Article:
Fame came to Kirsten Dunst early. At the height of it, she abandoned the screen and plunged into depression, but then found the strength to RELAUNCH HER CAREER. Her most recent work is The Beguiled, a him by Sophia Coppola
KIRSTEN DUNST is one of the fortunate, but not always happy band of actresses who entered show business as a small child. Her mother, Inez, had creative ambitions and at one time even ran her own art gallery. And when Inez’ friends started praising her rosy-cheeked little girl for her looks, Inez acted, taking her daughter to LA each day to appear in advertisements and signing her up with prestigious modelling agencies Elite and Ford. At the age of 8 she found herself on a film set for the hrst time, in Woody Allen’s New York Stories. Three years later, Inez and Klaus, Kirsten’s father, split up and Inez took Kirsten and her younger brother to California.
The move to LA launched Kirsten’s acting career proper. A successful audition for the role of Claudia in the costume melodrama Interview with the Vampire put her on set with the main symbols of the 90s - Brad Pitt, Tom Cruise, and Antonio Banderas. “One of my most awful memories of that him was my kiss with Brad Pitt. I know that millions of women dream of a man like him, but I was only 11 at the time! And this was my hrst kiss!” The event made such a strong impression on Kirsten that 5 years later she turned down the chance to play in American Beauty because she would have had to share a risky scene with Kevin Spacey.
Interview with the Vampire lit the touchpaper on Kirsten Dunst’s career, paving the way for small roles in interesting Hollywood projects such as Jumanji and Wag the Dog. But her next really interesting role was in Soha Coppola's The Virgin Suicides, a story about moribund beauty in which she plays one of the angel-like sisters who choose death over cruel life. “She is an amazing combination of innocence and corruption,” noted one perceptive critic, “and even after turning 30 has that rare quality of resembling both a mature woman and a child.” However, this kind of success, often in comedies for young people, was not enough. All serious him careers need a blockbuster, and in Kirsten’s case this came in 2002 with Spider-Man, where she played Mary Jane, girlfriend of Tobey Maguire’s Peter Parker.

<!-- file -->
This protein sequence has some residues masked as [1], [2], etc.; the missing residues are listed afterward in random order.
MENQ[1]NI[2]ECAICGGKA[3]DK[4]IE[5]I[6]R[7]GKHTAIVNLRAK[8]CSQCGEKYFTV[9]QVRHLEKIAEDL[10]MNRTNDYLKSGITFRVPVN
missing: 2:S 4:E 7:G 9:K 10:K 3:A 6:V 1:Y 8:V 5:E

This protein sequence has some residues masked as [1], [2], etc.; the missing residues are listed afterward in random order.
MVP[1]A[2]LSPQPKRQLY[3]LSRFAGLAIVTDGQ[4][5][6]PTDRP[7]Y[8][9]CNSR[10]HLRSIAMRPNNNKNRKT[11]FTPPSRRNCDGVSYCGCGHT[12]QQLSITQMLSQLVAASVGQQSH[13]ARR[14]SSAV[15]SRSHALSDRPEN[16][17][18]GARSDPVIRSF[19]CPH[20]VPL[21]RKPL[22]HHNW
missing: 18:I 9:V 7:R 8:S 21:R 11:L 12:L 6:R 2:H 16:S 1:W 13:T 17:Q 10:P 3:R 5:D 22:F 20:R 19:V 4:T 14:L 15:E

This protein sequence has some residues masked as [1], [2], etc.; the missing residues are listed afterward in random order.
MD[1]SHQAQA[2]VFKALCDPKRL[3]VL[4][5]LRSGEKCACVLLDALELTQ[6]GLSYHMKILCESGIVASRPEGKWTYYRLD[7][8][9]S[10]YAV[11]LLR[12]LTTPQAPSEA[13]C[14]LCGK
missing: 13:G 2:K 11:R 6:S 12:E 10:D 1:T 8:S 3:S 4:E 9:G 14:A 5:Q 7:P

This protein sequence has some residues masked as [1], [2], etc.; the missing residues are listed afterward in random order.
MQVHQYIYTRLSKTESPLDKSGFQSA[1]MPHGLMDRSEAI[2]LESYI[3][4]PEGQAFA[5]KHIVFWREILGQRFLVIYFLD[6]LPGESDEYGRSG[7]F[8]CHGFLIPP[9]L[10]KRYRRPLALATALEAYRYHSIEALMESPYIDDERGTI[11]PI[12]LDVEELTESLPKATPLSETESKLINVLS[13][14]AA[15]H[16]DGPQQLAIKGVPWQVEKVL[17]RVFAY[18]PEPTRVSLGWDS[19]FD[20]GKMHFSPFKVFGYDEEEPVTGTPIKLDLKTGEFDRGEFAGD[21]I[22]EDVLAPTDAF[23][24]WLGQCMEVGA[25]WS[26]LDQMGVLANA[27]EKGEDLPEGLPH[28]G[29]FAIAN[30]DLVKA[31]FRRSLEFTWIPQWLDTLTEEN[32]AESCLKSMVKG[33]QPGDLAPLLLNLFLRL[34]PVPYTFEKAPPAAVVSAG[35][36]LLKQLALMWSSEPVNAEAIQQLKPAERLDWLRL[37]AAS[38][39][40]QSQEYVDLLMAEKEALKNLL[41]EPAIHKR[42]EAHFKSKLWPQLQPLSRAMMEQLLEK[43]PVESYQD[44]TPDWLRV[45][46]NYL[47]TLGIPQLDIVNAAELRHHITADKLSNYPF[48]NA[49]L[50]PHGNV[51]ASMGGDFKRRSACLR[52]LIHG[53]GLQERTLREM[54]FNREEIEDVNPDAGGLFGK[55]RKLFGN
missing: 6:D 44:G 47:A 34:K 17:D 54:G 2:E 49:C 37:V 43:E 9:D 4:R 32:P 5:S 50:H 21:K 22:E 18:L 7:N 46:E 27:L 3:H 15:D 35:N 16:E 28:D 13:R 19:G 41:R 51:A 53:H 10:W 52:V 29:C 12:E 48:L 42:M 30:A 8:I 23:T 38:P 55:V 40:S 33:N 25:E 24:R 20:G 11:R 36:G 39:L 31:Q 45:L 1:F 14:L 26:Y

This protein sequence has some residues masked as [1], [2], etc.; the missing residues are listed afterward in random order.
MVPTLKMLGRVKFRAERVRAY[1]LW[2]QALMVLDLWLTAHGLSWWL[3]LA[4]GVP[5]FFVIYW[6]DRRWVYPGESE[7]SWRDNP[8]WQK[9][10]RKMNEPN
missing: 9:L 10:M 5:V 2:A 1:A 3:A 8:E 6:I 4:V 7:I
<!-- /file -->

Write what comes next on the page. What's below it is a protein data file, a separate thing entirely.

The combination of full-on action movie and sad story about the end of childhood made the him a box-office hit, guaranteeing Kirsten work for the next few years as this golden seam was harvested in a series of sequels. Dunst and Maguire were immensely popular, but Kirsten was wary of the Hollywood manner of exhibiting oneself for all to see. Popularity had no impact at all on Kirsten’s habits. She continued to live in a suburb of LA with her mother and brother: “I’m the only Hollywood actress to live with her Mom!” shejoked. Instead of wild parties, she would accompany her friends to Disneyland, as if trying to prolong the childhood of which she had been robbed by her career.
The hrst Spider-Man hint was followed by two sequels, which again broke box-office records. In the breaks between filming Spider-Man Kirsten was notable in several arthouse films, including in Marie Antoinette, a him by Soha Coppola, and Michel Gondry’s surrealist fantasy Eternal sunshine of the Spotless Mind. By Hollywood standards her career had reached its peak. But after shooting of the third Spider-Man him was complete, Kirsten disappeared off the radar screen. The most incredible rumours were afoot, including that she was being treated for alcoholic or narcotic addiction.
“I had been a professional since I was a child, and I just didn’t have the habit of letting off steam. I talked about this to Jodie Foster, who went through something similar. She said she had also wanted to give it all up and become a ski instructor or a bum - anyone but an actress!”
In deep depression, Kirsten checked into a rehab clinic in Utah. “I was fortunate that Kirsten had had problems of a psychological kind: that meant I didn’t have to explain to her how to play the role,” joked Lars von Trier later about her part in Melancholia. Here Dunst plays a woman who finds release in the end of the world. The film was successfully presented at Cannes, but the press conference was hit by scandal when Lars von Trier made a number of jokes so embarrassing that they brought a flush to Kirsten’s ears. Von Trier was declared persona non grata by Cannes, but Dunst was awarded Best Actress. After Melancholia, Kirsten decided that she had had enough of digging around in her soul; she went back to comedies, playing in Bachelorette, a story of three unmarried girlfriends who ruin the wedding of their fat companion with some desperately spiteful jokes. Her own personal life up to this point had been a series of dates with her screen partners which never developed into anything serious.
“I don’t think too much about marriage,” she said at the time. “If it happens, that’s good. If not, then that means it was not fated to happen.”
But then came her role in Fargo (the TV series), which not only renewed the trajectory of her career, but also linked her up with her Mr Right, Jesse Plemons — to whom she is now engaged. ♦